Also, re the black exterior, James is right that we researched this beforehand and the black exterior is completely livable even on warm summer days even into the 90s as long as there’s some relief into the lower 70s in the evening. That said if you told us you wanted to buy the tiny house and live in it in Phoenix in the summertime we would not sell it to you unless we added AC to it or you “promised” you would add it yourself. We won’t claim this tiny house defies the laws of thermodynamics! I will say though that it’s well-insulated and very rigorously built. You can read more about the materials we used to build the house, what they cost us and detailed constructions notes on this page of our website: https://www.weshelterpeople.com/materials-and-costs
Thanks so much again for the kind words about it!
Terence, I just read your *entire* building materials saga, and I do mean word for word. It was both enlightening and entertaining. : ) Your tongue in cheek attitude certainly made reading about why you believe in a 40 gallon water tank much more interesting. I am curious though: you didn’t mention a grey or black water tank. Are they kinda “buy ‘em if you need ‘em” items?
Ha, Kathy, appreciate you spending your hard-earned time reading through it all! Regarding the grey/black water tank, yes, it’s a buy it if you need it, but with some commentary (I’m nothing if not a bit overly-verbose!)… Given the number of people who have asked “what do I do with the sink/shower water?” it may have been smarter for us to attach a tank, but the question would still need an answer because a grey water tank can only be so large, especially if you plan on moving the house, and so you still need to frequently empty the tank. And everyone’s circumstance is different. Some people want to connect it to an existing drain pipe, others to a French drain, and, if you’re like where we are, you want to conserve every last drop of water that goes down the drain for landscaping because there are large chunks of the year where there is no water falling from the sky for that purpose. I suppose there are even folks who may want to use the tiny house in an urban area, and so a tank might actually be the only viable option. And so, yes, we decided to leave it up to the buyer, but the question keeps being asked and so we have to be responsive to that… Perhaps there is a one-size-fits-many solution, but we don’t know what that is yet. One final comment because this also can be somewhat of an education issue, but for the existing drain pipe, French drain (assuming it’s not right below the tiny house) and irrigation/landscaping need, the requisite PVC pipe would literally take 5-minutes to connect to the drain pipe on the bottom of the tiny house. Then you decide where that water goes. Connecting to an existing drain pipe would be more involved and may necessitate getting your municipality involved (they would say it’s *essential* you get them involved), but I will admit that we’re of the mindset that if what you’re doing is not going to hurt anyone or the environment around you we’d just have our local plumber, handyman or intrepid homeowner him or herself connect the drain pipe from the tiny house to the main drain pipe on the property (and just to be clear that would take far more than 5 minutes, particularly if you wanted/needed to bury the pipe. But the process of connecting to the tiny house is really only a few minutes and even then “teeing” into an existing drain pipe, whether it be cast iron/PVC/ABS/whatever is a straightforward, low-risk effort). Phew. I guess I should’ve just said “yes” and left it at that, but I think the dialogue helps in case it triggers an answer from the community to some of these outstanding issues people (like us) grapple with.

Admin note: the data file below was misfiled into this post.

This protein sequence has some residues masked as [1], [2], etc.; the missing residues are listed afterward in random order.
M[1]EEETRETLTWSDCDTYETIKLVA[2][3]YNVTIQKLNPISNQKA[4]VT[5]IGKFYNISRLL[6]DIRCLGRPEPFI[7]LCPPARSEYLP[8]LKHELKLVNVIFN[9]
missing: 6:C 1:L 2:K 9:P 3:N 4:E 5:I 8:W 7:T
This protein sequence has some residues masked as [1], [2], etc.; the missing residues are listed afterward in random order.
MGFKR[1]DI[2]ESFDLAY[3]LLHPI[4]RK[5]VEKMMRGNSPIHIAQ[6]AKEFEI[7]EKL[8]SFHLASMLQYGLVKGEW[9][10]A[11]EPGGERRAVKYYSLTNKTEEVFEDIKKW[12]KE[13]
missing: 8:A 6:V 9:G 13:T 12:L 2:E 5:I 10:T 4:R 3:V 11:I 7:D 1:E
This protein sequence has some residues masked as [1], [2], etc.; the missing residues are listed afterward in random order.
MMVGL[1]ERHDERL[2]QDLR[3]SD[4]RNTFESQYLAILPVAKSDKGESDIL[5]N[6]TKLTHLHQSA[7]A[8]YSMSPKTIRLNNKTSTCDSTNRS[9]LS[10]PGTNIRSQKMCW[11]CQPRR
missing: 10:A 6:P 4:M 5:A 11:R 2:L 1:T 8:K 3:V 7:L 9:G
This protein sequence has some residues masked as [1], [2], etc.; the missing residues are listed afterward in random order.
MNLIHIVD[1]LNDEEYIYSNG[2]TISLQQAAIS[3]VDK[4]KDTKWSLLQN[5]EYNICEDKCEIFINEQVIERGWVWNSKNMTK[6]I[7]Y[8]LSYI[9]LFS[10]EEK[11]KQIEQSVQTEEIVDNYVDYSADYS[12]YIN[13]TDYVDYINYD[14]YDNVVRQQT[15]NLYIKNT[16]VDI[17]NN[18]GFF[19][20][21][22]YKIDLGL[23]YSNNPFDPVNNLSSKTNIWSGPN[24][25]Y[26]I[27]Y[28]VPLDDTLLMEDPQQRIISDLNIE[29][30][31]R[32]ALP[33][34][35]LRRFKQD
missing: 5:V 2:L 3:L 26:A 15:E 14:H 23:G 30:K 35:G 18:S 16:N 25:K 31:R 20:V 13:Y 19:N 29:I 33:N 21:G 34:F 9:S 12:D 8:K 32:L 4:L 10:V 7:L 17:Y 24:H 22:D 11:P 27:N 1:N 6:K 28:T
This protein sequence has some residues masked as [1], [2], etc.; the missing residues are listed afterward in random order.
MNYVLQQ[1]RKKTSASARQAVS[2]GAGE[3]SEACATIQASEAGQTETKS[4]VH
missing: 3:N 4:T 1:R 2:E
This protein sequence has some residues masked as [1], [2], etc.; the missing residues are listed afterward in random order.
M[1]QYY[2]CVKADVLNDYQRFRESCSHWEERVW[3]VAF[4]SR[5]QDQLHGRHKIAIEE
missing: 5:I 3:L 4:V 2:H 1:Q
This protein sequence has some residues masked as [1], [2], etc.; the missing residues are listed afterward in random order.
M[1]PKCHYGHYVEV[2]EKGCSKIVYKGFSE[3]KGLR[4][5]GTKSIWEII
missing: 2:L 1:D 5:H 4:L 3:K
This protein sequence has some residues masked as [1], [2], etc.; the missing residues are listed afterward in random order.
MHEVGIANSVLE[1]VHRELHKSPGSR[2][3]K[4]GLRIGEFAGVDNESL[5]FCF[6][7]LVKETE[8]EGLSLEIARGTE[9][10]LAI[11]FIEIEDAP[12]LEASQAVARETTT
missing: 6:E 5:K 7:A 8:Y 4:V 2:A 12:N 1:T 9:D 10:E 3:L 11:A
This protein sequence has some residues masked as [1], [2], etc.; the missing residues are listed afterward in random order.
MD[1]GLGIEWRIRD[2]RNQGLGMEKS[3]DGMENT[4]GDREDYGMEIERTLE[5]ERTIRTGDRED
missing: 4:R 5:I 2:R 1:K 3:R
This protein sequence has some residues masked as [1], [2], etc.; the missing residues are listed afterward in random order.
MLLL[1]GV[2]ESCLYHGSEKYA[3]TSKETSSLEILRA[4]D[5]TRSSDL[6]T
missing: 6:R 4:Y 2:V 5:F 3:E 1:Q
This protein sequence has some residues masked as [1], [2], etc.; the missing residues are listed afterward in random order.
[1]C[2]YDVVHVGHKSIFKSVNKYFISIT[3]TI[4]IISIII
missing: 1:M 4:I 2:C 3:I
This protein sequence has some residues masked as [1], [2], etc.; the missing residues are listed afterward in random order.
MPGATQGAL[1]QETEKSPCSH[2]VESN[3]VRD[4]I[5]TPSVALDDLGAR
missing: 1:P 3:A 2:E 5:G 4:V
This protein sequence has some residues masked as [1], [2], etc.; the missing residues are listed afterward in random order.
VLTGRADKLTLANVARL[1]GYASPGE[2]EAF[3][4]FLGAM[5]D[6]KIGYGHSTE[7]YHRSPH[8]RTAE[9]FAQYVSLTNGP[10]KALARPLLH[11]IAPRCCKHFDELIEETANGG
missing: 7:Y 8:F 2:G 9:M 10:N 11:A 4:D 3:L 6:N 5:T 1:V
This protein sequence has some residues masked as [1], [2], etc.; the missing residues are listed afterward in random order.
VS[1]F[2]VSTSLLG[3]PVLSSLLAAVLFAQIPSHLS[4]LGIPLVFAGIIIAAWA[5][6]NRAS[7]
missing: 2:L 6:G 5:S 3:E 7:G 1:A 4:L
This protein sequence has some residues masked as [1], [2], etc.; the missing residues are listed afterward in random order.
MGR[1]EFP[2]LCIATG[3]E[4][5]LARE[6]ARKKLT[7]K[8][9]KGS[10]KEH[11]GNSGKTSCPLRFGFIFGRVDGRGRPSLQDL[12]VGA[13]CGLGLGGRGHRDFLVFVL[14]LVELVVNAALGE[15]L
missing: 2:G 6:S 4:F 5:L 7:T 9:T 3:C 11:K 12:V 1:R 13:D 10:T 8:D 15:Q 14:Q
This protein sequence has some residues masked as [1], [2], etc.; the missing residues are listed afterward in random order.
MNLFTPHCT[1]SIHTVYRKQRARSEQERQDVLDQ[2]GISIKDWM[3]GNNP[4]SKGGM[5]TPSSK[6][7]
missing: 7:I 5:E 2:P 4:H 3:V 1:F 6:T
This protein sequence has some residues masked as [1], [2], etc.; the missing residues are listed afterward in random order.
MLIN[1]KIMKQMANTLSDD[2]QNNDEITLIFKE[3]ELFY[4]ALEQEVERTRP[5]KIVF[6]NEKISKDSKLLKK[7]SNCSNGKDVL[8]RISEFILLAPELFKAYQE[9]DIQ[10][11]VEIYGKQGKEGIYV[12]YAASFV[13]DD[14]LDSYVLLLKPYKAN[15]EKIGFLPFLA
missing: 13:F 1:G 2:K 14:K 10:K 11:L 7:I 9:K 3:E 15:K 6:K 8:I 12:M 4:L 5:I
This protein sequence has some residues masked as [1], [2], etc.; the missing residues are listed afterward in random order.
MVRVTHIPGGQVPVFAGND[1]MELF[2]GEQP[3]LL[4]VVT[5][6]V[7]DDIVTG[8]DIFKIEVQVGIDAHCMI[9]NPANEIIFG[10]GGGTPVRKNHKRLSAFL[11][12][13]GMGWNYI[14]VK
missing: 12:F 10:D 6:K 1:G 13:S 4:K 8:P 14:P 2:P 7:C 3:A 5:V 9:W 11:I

Kinda wacked that for $50k there’s no A/C?!?! And I concur with the others about the dark color drawing heat. Great in the winter but definitely not the summer. I realize that different parts of the country costs are Much higher than others, but we seriously bought an Acre of land with a little creek, a brand new, never lived in, cute little log sided cabin of 760sqft along with a nice little(10×50) Moble Home that I use for a Guesthouse/Girl Cave 🥰. After putting in a new Septic System and a 2 1/2 car garage/shop, we have a Total $80k in it. That is including putting in new central h/ac in All 3!